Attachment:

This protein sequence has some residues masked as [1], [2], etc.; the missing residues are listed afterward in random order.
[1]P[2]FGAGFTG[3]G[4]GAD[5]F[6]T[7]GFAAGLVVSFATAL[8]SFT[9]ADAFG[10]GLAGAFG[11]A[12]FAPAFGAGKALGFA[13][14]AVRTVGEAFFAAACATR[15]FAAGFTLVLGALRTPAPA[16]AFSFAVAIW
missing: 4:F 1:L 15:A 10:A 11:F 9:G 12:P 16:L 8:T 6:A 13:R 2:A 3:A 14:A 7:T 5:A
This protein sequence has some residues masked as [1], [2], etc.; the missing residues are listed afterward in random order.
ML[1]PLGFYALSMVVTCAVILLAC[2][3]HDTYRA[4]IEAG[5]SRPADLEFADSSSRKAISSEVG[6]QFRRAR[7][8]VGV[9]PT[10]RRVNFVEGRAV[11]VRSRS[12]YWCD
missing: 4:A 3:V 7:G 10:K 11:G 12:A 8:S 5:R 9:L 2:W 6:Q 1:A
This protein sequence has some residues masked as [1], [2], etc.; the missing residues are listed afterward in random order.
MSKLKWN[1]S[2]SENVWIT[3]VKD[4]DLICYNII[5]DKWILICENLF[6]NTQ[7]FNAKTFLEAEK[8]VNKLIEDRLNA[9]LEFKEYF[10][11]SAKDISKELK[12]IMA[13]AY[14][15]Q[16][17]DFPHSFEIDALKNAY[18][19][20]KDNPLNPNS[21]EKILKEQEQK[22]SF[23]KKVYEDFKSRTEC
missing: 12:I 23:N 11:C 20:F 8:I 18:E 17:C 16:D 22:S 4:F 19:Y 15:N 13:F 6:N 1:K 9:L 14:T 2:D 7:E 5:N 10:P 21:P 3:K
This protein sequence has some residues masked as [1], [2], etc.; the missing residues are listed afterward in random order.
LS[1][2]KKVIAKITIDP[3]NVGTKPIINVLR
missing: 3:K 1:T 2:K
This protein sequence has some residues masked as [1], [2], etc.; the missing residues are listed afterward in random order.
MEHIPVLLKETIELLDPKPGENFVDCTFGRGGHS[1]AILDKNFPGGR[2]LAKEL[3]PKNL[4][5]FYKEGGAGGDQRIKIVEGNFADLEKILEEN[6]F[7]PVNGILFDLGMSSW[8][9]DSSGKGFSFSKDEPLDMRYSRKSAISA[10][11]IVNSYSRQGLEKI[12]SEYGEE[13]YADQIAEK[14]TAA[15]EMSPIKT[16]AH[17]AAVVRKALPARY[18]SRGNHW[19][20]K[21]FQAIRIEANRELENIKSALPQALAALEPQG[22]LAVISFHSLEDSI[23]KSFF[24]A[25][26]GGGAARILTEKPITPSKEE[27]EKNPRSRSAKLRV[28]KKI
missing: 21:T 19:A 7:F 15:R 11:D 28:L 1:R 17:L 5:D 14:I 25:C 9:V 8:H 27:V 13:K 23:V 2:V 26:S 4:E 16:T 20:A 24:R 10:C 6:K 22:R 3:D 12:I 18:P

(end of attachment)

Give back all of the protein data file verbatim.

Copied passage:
This protein sequence has some residues masked as [1], [2], etc.; the missing residues are listed afterward in random order.
[1]P[2]FGAGFTG[3]G[4]GAD[5]F[6]T[7]GFAAGLVVSFATAL[8]SFT[9]ADAFG[10]GLAGAFG[11]A[12]FAPAFGAGKALGFA[13][14]AVRTVGEAFFAAACATR[15]FAAGFTLVLGALRTPAPA[16]AFSFAVAIW
missing: 4:F 1:L 15:A 10:A 11:F 9:G 12:P 16:L 8:T 6:A 13:R 2:A 3:A 14:A 7:T 5:A
This protein sequence has some residues masked as [1], [2], etc.; the missing residues are listed afterward in random order.
ML[1]PLGFYALSMVVTCAVILLAC[2][3]HDTYRA[4]IEAG[5]SRPADLEFADSSSRKAISSEVG[6]QFRRAR[7][8]VGV[9]PT[10]RRVNFVEGRAV[11]VRSRS[12]YWCD
missing: 4:A 3:V 7:G 10:K 11:G 12:A 8:S 5:R 9:L 2:W 6:Q 1:A
This protein sequence has some residues masked as [1], [2], etc.; the missing residues are listed afterward in random order.
MSKLKWN[1]S[2]SENVWIT[3]VKD[4]DLICYNII[5]DKWILICENLF[6]NTQ[7]FNAKTFLEAEK[8]VNKLIEDRLNA[9]LEFKEYF[10][11]SAKDISKELK[12]IMA[13]AY[14][15]Q[16][17]DFPHSFEIDALKNAY[18][19][20]KDNPLNPNS[21]EKILKEQEQK[22]SF[23]KKVYEDFKSRTEC
missing: 12:I 23:N 11:C 20:F 8:I 18:E 17:C 16:D 22:S 4:F 19:Y 15:N 13:F 6:N 1:K 9:L 14:T 2:D 7:E 5:N 10:P 21:P 3:K
This protein sequence has some residues masked as [1], [2], etc.; the missing residues are listed afterward in random order.
LS[1][2]KKVIAKITIDP[3]NVGTKPIINVLR
missing: 3:K 1:T 2:K
This protein sequence has some residues masked as [1], [2], etc.; the missing residues are listed afterward in random order.
MEHIPVLLKETIELLDPKPGENFVDCTFGRGGHS[1]AILDKNFPGGR[2]LAKEL[3]PKNL[4][5]FYKEGGAGGDQRIKIVEGNFADLEKILEEN[6]F[7]PVNGILFDLGMSSW[8][9]DSSGKGFSFSKDEPLDMRYSRKSAISA[10][11]IVNSYSRQGLEKI[12]SEYGEE[13]YADQIAEK[14]TAA[15]EMSPIKT[16]AH[17]AAVVRKALPARY[18]SRGNHW[19][20]K[21]FQAIRIEANRELENIKSALPQALAALEPQG[22]LAVISFHSLEDSI[23]KSFF[24]A[25][26]GGGAARILTEKPITPSKEE[27]EKNPRSRSAKLRV[28]KKI
missing: 21:T 19:A 7:F 15:R 11:D 28:L 1:R 17:L 5:D 14:I 25:C 9:V 8:H 27:V 13:K 23:V 2:V 26:S 4:E 16:T 20:A 24:R 10:C 6:K 22:R 3:D 12:I 18:P